The brief contest for the District 4 seat on Sandy Springs City Council is fully under way. Campaigns have posted mailings and web pages. Supporters have put up yard signs. Candidates are out knocking on doors hoping to catch the attention of potential voters.
They’re working so hard that when two of the candidates, Chiteka Jackson and Gabriel Sterling, were soliciting votes door-to-door one recent weekend afternoon, they met up with each other on the street. “It was hilarious,” Jackson said.
Jackson, Sterling and a third candidate, Dennis Williams, seek the council seat vacated by the resignation of City Councilwoman Ashley Jenkins, one of the city’s original council members. The nonpartisan election is scheduled for March 15, meaning the candidates only have a little more than a month after filing for the seat to try to win over voters and get them to the polls.
“When you’re running for City Council, you talk about kitchen-table issues,” Sterling said. “This is really about stuff that affects people’s lives.”
Few expect many voters to turn out. Only District 4 residents may vote, city officials say. Sterling speculated that 1,200 voters may cast ballots.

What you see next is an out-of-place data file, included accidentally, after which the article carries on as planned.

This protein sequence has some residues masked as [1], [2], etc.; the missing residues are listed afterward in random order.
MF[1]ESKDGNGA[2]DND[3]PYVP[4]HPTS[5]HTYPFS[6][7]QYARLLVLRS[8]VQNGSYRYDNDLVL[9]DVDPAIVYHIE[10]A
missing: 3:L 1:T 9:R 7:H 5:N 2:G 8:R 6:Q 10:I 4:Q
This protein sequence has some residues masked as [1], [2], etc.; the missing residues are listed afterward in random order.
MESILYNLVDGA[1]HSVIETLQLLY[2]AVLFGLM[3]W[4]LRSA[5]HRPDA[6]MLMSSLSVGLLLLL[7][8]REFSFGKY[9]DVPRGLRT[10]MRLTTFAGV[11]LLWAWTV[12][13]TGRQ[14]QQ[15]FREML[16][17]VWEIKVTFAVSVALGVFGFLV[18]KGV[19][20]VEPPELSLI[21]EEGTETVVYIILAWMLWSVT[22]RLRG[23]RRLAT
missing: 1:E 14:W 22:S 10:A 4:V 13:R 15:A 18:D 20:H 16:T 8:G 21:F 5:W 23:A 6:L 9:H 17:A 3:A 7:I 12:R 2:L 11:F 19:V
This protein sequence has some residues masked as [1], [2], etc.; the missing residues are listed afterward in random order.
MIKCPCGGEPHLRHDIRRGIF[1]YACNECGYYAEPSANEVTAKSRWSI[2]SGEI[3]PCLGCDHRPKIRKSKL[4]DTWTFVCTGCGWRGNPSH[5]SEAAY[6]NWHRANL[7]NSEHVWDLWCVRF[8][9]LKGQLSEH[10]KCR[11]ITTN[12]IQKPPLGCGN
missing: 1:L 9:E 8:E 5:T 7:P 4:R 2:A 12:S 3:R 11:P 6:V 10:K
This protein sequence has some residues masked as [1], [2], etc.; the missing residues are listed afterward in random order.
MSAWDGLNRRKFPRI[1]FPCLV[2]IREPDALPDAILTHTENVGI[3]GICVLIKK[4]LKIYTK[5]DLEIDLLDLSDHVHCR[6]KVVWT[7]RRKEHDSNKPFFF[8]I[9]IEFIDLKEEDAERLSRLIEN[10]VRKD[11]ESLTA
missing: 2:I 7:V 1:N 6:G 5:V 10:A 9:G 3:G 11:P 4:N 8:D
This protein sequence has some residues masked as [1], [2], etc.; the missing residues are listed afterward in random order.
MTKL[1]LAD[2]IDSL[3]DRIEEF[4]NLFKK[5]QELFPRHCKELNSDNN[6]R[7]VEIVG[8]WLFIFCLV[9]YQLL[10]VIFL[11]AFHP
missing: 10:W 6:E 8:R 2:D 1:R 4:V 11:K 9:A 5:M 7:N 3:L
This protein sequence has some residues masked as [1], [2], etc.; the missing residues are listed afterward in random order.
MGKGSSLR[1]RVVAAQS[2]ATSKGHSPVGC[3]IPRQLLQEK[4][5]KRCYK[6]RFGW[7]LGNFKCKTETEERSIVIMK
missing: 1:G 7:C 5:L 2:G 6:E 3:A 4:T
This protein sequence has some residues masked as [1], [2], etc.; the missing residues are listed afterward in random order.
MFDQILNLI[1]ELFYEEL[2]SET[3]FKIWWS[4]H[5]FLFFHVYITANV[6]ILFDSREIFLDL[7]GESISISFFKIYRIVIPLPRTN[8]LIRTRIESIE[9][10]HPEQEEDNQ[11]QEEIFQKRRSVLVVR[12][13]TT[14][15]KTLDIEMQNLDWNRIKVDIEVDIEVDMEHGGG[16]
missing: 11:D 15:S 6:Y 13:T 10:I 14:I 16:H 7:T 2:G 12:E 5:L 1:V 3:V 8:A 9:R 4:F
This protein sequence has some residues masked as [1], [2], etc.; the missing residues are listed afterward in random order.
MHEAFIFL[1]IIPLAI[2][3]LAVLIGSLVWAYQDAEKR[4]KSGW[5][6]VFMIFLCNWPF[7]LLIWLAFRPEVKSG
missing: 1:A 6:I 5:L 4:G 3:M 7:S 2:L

The candidates are very different. Jackson, 39, describes herself as a corporate manager. Sterling, 40, is a political consultant. Williams, 55, a businessman, lists business interests in real estate, nightclubs and restaurants and adult entertainment companies.
Williams says he’s running because he wants to be “an integral part of Sandy Springs and the decision-making process” in his community.
“I hope people see how much I love Sandy Springs,” Williams said. “I’m a Sandy Springer.”
He knows some voters may question his connections to adult entertainment, he said, but says he has no interest in promoting adult entertainment establishments in Sandy Springs and that his background in the business may help the city in its negotiations with those businesses. “If my constituents want to abolish them, then that will be the course I will take,” he said.
Jackson says she wants voters to know she would be accessible on City Council. “I give them my cell phone number and tell them exactly where I live,” she said. “They want to know they can trust their representative will be responsible.”